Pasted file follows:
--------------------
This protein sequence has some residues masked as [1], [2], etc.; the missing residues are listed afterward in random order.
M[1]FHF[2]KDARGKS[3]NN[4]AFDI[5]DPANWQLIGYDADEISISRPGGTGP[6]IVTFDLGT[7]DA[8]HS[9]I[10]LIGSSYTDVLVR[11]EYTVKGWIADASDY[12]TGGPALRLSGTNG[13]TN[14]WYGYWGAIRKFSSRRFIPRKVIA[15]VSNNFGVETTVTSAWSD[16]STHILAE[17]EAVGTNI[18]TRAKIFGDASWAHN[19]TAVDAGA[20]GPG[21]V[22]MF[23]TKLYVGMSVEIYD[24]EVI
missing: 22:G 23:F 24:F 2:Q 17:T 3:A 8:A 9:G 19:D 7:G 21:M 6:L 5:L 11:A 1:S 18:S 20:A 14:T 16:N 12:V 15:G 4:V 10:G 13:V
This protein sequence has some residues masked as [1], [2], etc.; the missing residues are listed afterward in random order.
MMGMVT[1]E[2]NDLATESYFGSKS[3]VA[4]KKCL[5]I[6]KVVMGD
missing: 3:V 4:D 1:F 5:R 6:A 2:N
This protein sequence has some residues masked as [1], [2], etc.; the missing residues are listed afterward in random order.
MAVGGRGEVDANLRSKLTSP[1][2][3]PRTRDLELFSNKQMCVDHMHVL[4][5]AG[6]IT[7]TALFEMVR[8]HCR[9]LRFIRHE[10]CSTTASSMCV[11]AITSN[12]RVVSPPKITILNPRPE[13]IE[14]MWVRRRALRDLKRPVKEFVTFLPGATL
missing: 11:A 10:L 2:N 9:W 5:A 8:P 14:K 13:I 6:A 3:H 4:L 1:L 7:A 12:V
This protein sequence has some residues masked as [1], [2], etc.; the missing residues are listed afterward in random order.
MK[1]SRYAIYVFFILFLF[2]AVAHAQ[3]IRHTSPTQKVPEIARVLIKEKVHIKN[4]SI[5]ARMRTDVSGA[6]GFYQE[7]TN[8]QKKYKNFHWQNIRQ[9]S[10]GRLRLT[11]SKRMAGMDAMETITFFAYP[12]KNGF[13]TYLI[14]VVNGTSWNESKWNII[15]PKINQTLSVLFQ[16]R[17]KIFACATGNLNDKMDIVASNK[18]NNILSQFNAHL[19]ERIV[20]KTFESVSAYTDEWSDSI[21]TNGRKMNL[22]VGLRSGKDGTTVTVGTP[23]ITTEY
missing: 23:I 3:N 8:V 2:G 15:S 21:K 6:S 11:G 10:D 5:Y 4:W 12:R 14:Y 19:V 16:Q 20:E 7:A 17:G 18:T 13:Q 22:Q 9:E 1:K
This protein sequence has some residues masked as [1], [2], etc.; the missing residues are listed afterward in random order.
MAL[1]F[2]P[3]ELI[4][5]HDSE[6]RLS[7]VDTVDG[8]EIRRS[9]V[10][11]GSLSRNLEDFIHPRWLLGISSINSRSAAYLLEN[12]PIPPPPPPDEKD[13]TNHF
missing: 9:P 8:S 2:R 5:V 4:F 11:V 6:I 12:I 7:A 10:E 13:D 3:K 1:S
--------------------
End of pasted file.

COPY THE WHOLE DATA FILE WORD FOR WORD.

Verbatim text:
This protein sequence has some residues masked as [1], [2], etc.; the missing residues are listed afterward in random order.
M[1]FHF[2]KDARGKS[3]NN[4]AFDI[5]DPANWQLIGYDADEISISRPGGTGP[6]IVTFDLGT[7]DA[8]HS[9]I[10]LIGSSYTDVLVR[11]EYTVKGWIADASDY[12]TGGPALRLSGTNG[13]TN[14]WYGYWGAIRKFSSRRFIPRKVIA[15]VSNNFGVETTVTSAWSD[16]STHILAE[17]EAVGTNI[18]TRAKIFGDASWAHN[19]TAVDAGA[20]GPG[21]V[22]MF[23]TKLYVGMSVEIYD[24]EVI
missing: 22:G 23:F 24:F 2:Q 17:T 3:A 8:A 9:G 19:D 7:G 21:M 6:L 5:L 11:A 1:S 18:S 20:A 14:T 16:N 12:V 15:G 4:V 10:G 13:V
This protein sequence has some residues masked as [1], [2], etc.; the missing residues are listed afterward in random order.
MMGMVT[1]E[2]NDLATESYFGSKS[3]VA[4]KKCL[5]I[6]KVVMGD
missing: 3:V 4:D 1:F 5:R 6:A 2:N
This protein sequence has some residues masked as [1], [2], etc.; the missing residues are listed afterward in random order.
MAVGGRGEVDANLRSKLTSP[1][2][3]PRTRDLELFSNKQMCVDHMHVL[4][5]AG[6]IT[7]TALFEMVR[8]HCR[9]LRFIRHE[10]CSTTASSMCV[11]AITSN[12]RVVSPPKITILNPRPE[13]IE[14]MWVRRRALRDLKRPVKEFVTFLPGATL
missing: 11:A 10:L 2:N 9:W 5:A 8:P 14:K 13:I 6:A 3:H 4:L 1:L 7:A 12:V
This protein sequence has some residues masked as [1], [2], etc.; the missing residues are listed afterward in random order.
MK[1]SRYAIYVFFILFLF[2]AVAHAQ[3]IRHTSPTQKVPEIARVLIKEKVHIKN[4]SI[5]ARMRTDVSGA[6]GFYQE[7]TN[8]QKKYKNFHWQNIRQ[9]S[10]GRLRLT[11]SKRMAGMDAMETITFFAYP[12]KNGF[13]TYLI[14]VVNGTSWNESKWNII[15]PKINQTLSVLFQ[16]R[17]KIFACATGNLNDKMDIVASNK[18]NNILSQFNAHL[19]ERIV[20]KTFESVSAYTDEWSDSI[21]TNGRKMNL[22]VGLRSGKDGTTVTVGTP[23]ITTEY
missing: 23:I 3:N 8:V 2:G 15:S 21:K 6:S 11:G 10:D 5:Y 4:W 12:R 14:Y 19:V 16:Q 20:E 7:A 17:G 18:T 13:Q 22:Q 9:E 1:K
This protein sequence has some residues masked as [1], [2], etc.; the missing residues are listed afterward in random order.
MAL[1]F[2]P[3]ELI[4][5]HDSE[6]RLS[7]VDTVDG[8]EIRRS[9]V[10][11]GSLSRNLEDFIHPRWLLGISSINSRSAAYLLEN[12]PIPPPPPPDEKD[13]TNHF
missing: 9:P 8:S 2:R 5:V 4:F 11:V 6:I 12:I 7:A 10:E 13:D 3:K 1:S